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“The Defenders” T.V. Show Review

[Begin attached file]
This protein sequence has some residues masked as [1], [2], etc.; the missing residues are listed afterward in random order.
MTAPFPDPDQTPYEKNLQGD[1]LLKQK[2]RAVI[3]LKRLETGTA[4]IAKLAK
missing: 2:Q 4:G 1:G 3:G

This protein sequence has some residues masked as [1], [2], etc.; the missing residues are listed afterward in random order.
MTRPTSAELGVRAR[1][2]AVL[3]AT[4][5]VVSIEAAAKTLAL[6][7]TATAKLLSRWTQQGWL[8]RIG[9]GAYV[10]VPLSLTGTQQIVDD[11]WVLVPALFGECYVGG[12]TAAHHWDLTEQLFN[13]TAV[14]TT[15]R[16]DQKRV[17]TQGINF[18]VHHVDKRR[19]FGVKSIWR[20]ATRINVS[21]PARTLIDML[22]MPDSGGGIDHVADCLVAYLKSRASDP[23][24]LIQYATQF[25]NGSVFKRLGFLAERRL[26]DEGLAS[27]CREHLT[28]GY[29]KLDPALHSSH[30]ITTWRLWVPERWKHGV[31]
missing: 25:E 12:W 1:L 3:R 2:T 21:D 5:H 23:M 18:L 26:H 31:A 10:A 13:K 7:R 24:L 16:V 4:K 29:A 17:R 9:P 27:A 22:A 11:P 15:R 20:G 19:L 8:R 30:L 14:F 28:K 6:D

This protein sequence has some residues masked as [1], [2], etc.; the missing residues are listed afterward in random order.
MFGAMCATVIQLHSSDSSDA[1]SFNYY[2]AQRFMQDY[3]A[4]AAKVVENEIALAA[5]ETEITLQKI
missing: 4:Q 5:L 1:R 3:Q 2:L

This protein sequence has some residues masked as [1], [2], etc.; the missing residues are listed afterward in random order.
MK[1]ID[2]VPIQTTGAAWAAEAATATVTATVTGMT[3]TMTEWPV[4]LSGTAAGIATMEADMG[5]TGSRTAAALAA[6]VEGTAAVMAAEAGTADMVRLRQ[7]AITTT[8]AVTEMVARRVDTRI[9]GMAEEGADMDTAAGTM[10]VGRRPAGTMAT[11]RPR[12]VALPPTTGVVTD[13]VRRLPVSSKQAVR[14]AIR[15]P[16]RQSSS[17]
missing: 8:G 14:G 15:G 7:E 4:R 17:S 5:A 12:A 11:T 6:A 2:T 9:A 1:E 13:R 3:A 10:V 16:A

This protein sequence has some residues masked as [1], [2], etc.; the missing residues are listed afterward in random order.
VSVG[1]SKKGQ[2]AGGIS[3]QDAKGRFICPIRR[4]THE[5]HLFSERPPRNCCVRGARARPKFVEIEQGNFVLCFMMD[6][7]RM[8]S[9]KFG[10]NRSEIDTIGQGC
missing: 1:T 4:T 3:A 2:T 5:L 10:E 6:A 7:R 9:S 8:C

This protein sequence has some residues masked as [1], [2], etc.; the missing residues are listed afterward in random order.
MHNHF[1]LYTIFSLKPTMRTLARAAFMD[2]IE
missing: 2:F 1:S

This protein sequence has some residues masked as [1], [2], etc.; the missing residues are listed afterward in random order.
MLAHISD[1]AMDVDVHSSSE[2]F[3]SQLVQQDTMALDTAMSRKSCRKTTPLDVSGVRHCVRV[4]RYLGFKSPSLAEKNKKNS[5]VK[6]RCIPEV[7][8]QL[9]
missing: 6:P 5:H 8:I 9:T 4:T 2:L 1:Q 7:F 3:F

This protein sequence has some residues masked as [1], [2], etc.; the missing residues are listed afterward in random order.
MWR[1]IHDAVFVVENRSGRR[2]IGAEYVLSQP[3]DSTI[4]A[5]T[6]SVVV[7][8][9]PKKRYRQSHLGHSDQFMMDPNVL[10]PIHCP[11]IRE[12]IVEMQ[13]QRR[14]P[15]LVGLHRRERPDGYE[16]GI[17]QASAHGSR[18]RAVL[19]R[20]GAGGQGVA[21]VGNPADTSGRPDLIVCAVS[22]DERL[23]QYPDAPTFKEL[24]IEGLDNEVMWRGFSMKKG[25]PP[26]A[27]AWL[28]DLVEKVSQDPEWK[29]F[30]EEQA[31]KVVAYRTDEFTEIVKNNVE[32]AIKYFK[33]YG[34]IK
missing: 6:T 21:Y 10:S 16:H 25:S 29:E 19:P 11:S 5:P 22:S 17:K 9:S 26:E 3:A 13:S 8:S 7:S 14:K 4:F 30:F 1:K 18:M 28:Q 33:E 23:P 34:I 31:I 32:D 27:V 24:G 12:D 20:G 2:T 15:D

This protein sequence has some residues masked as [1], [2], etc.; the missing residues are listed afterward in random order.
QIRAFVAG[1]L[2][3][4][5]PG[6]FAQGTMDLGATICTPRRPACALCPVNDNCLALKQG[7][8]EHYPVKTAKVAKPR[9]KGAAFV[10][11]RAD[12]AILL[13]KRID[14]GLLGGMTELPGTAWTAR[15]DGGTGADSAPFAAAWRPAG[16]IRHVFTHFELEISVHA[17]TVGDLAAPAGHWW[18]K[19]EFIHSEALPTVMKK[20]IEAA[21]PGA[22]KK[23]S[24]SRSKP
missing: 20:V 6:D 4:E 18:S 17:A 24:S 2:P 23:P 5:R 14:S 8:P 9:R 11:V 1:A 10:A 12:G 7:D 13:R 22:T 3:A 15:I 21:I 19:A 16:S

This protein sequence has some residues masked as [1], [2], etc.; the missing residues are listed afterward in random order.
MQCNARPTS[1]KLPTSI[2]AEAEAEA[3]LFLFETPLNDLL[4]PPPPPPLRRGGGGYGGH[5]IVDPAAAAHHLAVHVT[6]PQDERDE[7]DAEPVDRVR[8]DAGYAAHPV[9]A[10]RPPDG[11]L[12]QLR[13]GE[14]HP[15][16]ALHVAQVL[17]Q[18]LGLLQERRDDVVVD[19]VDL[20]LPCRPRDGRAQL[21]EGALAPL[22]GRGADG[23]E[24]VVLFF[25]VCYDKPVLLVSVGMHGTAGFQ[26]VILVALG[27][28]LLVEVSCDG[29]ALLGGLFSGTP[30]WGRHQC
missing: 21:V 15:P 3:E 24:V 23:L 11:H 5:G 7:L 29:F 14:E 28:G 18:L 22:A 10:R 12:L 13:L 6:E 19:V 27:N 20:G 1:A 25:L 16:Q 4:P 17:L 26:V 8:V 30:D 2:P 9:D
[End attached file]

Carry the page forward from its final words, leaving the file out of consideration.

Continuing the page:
Talk about a one-off show that tries its most damn to be the best it can be. Some things worked and others didn’t. Let’s divulge it all. This highly anticipated crossover superhero T.V. show premiered all of its 8 episodes on Netflix on August 18th, 2017, receiving high viewership figures from the streaming services subscribers. But it was also followed by a historical drop in people watching it week-by-week. A culmination of the previous Marvel/Netflix collaborations, Daredevil, Jessica Jones, Luke Cage, and Iron Fist, it’s believed that there won’t be a second season for it at least for a long time. And after watching the series, I can understand why. Following the events of each series, our titular protagonists are brought together by the secret organization known as The Hand. While dealing with their enigmatic leader, played by Sigourney Weaver, they must also investigate what their plan is for New York City. With the help of Stick and handful of side characters from the other shows, they must unite to stop evil from destroying their home. Daredevil season one, back in 2015, was, in my opinion, the best live-action superhero show ever made. And although I didn’t love season two as much, I still really enjoyed it for how it introduced The Punisher. Jessica Jones and Luke Cage were equally amazing, giving us some relevant drama with intriguing action. And for those of you who hadn’t been Following my blog earlier this year, Iron Fist is one of the most disappointing T.V. shows I’ve ever seen in my life. A bland protagonist, underwhelming action sequences, a horribly unfocused story that went on for far too long, redeemed somewhat by good side characters. And after that trainwreck, I was actually really nervous about The Defenders series and if it would deliver. None of the advertisements really grabbed me like previous shows did and not enough compelling information was released in order for me to truly get invested in it. But alas, I’m a sucker for tempered expectations. Make no mistake, I have some legitimate issues with this series, but for the most part, it stuck the landing. Getting it out of the way, all four of the titular heroes work well together. I like how each one had their own motivation for joining the war on The Hand. Daredevil wants to quit his life of crime-fighting but feels compelled to help his old mentor. Luke Cage has an obligation to the people on the streets as their protector. Iron Fist believes it to be his destiny to take down The Hand. Jessica Jones only comes along because she’s on a case. Charlie Cox, Mike Colter, Finn Jones, and Kristen Ritter share convincing chemistry in their scenes together, especially the dramatic ones. Danny Rand still comes off as an annoying, whiny punk, but he’s given more to like about and is far less insufferable than he was before. Meanwhile, the inimitable Sigourney Weaver shines as the main antagonist of the series Alexandra. A mysterious, wealthy woman, she isn’t just some mean bitch or wants to destroy New York because she’s evil. She has a motivation, and you can see how desperate she is to keep her organization alive in the modern era. Her counterparts in the Hand are pretty uninteresting overall, but they were serviceable to keep the plot running. Action sequences have been a mixed bag for the Marvel/Netflix shows. Whereas Daredevil was lean and gritty, Luke Cage and Iron Fist were underwhelming. But for the most part, they keep it fair and balanced here, with the third and fifth episodes having great setpieces involving all four heroes. But it does fall into the trap of dark corridors with hyperactive editing to conceal obvious stunt doubles. That doesn’t happen often, though. Through the nice camerawork and some rousing music from John Paesano, we are thrown in and made to care for the people present. As far as the story goes, The Defenders is pretty inconsistent. It has the cliche of immediately trading off action sequences for extended scenes of exposition and backstory. Most of it is delivered through the character of Stick, played masterfully by Scott Glenn. As much of a badass as he is, I think he may have oversold the magnitude of their war against the Hand. Because in the last two episodes, when their true plan is revealed, it seems almost inconsequential to the rest of New York City. It felt as though the writers had bigger plans, but they had to find a way to condense it into 8 episodes in order to satisfy Marvel. Another thing of note: I understand that you want to bring over supporting players from the previous shows to have a big crossover effect. But that doesn’t change the fact that some of them were just flat-out useless here. Maybe they’re setting up for character arcs in later seasons of their respective shows, but for now, it felt distracting. Far from any television masterpiece but still entertaining enough to get you through to the end, The Defenders is a mostly satisfying blend of superheroes grounded in the urban streets. It still feels like a prelude to a bigger story, as each episode implies a bigger picture of what’s going on. But for now, it’s a bit of intriguing and fun entertainment. I cannot wait for The Punisher coming this Fall.